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1.  The Columbus Dispatch bites and chews on the bone of speculation over who will be selected to run for Ohio Attorney General.  We could feed the world on the amount of words wasted on trying to guess at something we can’t know until we, you know, actually know.

2. Try to follow Eric Mansfield’s blog, Have I Got News For You, this week as the Akron-Canton News goes off the air.  So sorry, Eric and the News’ followers.

3. Leading to War is a film you can watch for free on the Internet. Hattip to Ed Morrison on Brewed Fresh Daily who wrote:

How did our government lead us to war? How did it communicate to us – and to the wider world – the reasons and rationale for initiating military conflict? And how was our nation brought to support the profound decision to wage war against another nation?

This 72-minute film compiles archival news footage –- without commentary -– presented chronologically from President Bush’s State of the Union address in January, 2002 (the “axis of evil” speech), and continuing up to the announcement of formal U.S. military action in Iraq on March 19, 2003.

4. Helen Benedict’s oped on how women vets are getting shortchanged in medical care is a must-read.

5. Phew – I’m still a few years away from being amongst the elderbloggers but please do not misunderstand me: it is fantastic that blogging and social networking is catching on with the +50 year olds, according this Women’s eNews story.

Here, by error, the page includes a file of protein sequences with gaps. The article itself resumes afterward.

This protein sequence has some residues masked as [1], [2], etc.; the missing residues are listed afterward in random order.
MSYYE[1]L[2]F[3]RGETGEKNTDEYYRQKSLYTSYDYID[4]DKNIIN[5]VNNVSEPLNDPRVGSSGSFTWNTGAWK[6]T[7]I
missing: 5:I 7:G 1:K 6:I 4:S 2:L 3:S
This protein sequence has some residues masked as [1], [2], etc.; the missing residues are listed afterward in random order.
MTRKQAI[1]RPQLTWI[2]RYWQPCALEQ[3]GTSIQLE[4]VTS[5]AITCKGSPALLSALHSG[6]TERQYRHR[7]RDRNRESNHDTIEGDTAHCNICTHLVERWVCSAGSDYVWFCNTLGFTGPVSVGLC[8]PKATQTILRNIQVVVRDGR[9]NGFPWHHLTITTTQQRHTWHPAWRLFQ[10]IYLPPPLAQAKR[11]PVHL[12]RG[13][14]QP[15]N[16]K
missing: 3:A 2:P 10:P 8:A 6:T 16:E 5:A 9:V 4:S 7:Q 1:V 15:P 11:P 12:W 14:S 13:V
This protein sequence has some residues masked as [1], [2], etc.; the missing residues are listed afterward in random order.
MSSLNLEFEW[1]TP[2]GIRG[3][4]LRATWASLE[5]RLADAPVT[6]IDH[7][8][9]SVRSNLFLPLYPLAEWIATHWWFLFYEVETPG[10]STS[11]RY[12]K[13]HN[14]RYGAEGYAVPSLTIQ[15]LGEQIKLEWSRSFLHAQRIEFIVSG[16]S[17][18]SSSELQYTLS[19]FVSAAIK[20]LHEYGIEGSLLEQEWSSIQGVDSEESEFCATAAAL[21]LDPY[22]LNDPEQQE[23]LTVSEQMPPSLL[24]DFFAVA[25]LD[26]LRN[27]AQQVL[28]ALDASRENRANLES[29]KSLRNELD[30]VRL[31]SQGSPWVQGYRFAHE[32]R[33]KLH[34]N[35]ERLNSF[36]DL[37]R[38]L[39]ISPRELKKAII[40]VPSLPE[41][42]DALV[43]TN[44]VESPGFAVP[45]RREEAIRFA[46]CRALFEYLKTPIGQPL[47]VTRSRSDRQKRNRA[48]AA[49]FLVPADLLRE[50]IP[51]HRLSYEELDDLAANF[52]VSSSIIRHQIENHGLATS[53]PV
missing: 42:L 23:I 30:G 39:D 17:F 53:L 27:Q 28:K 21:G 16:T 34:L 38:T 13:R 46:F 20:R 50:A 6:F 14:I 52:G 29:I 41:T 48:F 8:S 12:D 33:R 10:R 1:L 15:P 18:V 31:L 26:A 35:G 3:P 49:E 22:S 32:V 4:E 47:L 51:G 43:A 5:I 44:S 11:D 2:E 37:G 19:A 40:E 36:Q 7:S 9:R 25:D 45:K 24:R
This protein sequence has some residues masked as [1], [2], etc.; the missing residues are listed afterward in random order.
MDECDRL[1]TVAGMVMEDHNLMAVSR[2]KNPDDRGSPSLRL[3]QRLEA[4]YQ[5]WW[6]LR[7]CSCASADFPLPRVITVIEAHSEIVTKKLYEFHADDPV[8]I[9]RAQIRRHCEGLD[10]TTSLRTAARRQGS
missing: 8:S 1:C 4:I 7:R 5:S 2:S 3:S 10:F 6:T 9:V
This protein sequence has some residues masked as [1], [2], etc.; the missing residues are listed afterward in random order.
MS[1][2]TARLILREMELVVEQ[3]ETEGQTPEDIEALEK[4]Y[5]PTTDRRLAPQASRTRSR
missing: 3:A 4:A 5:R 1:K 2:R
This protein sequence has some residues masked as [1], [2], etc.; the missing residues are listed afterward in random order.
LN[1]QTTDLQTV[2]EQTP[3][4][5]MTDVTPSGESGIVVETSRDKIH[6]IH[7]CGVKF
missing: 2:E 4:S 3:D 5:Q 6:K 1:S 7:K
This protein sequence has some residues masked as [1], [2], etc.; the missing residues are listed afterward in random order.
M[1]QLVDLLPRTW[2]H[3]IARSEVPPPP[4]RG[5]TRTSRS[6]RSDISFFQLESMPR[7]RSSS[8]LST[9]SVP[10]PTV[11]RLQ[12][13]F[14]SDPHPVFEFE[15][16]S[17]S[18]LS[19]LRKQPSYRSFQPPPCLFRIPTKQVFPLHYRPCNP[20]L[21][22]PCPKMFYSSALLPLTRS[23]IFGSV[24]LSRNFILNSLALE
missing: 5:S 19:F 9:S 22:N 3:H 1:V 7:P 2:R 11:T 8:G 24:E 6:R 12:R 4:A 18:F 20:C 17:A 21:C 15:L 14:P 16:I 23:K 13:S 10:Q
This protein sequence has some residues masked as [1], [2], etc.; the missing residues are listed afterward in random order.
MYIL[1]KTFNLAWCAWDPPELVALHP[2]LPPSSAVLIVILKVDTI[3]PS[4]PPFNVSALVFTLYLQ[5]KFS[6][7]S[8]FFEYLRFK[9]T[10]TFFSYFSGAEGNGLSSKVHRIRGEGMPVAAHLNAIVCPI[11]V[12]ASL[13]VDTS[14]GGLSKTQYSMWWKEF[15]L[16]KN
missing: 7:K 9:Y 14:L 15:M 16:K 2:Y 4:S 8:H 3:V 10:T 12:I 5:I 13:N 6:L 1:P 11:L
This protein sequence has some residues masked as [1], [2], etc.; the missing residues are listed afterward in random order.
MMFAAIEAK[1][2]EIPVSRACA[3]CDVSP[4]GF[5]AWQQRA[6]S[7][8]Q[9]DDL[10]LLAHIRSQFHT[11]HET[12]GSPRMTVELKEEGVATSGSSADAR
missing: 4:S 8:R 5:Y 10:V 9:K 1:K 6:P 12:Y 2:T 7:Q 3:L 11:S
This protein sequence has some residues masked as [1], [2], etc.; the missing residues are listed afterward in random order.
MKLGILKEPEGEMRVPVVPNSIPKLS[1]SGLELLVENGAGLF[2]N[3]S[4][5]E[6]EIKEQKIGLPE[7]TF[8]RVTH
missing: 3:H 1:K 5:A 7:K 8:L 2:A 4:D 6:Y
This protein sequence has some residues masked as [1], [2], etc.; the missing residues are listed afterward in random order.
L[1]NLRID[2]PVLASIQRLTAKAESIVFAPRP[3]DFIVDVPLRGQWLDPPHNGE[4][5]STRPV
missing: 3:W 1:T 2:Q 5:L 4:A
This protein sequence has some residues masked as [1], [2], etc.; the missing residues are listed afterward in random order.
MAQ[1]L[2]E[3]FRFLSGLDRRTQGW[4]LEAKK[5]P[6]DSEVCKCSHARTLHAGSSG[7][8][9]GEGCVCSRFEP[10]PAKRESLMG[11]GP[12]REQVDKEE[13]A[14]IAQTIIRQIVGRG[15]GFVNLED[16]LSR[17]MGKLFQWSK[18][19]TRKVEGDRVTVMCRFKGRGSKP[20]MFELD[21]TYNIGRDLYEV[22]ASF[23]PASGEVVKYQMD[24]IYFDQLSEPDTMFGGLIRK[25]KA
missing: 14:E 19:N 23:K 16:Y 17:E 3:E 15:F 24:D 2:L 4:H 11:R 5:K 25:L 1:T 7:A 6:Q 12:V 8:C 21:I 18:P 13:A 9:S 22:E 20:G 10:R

6. This story about how Ann Brennan, David Brennan of White Hat Management fame’s wife, gave $6 million to her alma mater, the Elms, really bugged me when it first cropped up last year, especially in the face of White Hat Management executives lying to hide how much money they make. It still bugs me.

7.  Two days ago, I read this well-written and thorough post by Professor Kim Pearson on BlogHer about a horrifically racist and sexist image that had been posted on Daily Kos and eventually removed, though not until more than 100 comments had been left. There continue to be far too few discussions about the fact that anyone could think that such an image could promote anything of any use to anyone in the current presidential primary or general election, or at anytime for that matter.  But to the best of my knowledge, there’s been no word from the creator of the image, “OneCitizen.”  Beautiful, Also, Are the Souls of My Black Sisters and RaceWire have worthwhile posts too, among others that Kim mentions and can be found with a Google search.